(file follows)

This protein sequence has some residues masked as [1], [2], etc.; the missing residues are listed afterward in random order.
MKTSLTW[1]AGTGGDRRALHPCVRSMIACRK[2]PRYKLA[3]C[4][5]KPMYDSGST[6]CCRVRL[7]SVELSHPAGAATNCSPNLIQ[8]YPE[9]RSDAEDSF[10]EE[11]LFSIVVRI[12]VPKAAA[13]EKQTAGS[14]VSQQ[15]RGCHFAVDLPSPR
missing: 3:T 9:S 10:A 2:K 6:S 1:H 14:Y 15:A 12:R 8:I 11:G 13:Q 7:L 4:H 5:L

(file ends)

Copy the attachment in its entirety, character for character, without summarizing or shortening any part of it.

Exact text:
This protein sequence has some residues masked as [1], [2], etc.; the missing residues are listed afterward in random order.
MKTSLTW[1]AGTGGDRRALHPCVRSMIACRK[2]PRYKLA[3]C[4][5]KPMYDSGST[6]CCRVRL[7]SVELSHPAGAATNCSPNLIQ[8]YPE[9]RSDAEDSF[10]EE[11]LFSIVVRI[12]VPKAAA[13]EKQTAGS[14]VSQQ[15]RGCHFAVDLPSPR
missing: 3:T 9:S 10:A 2:K 6:S 1:H 14:Y 15:A 12:R 8:I 11:G 13:Q 7:L 4:H 5:L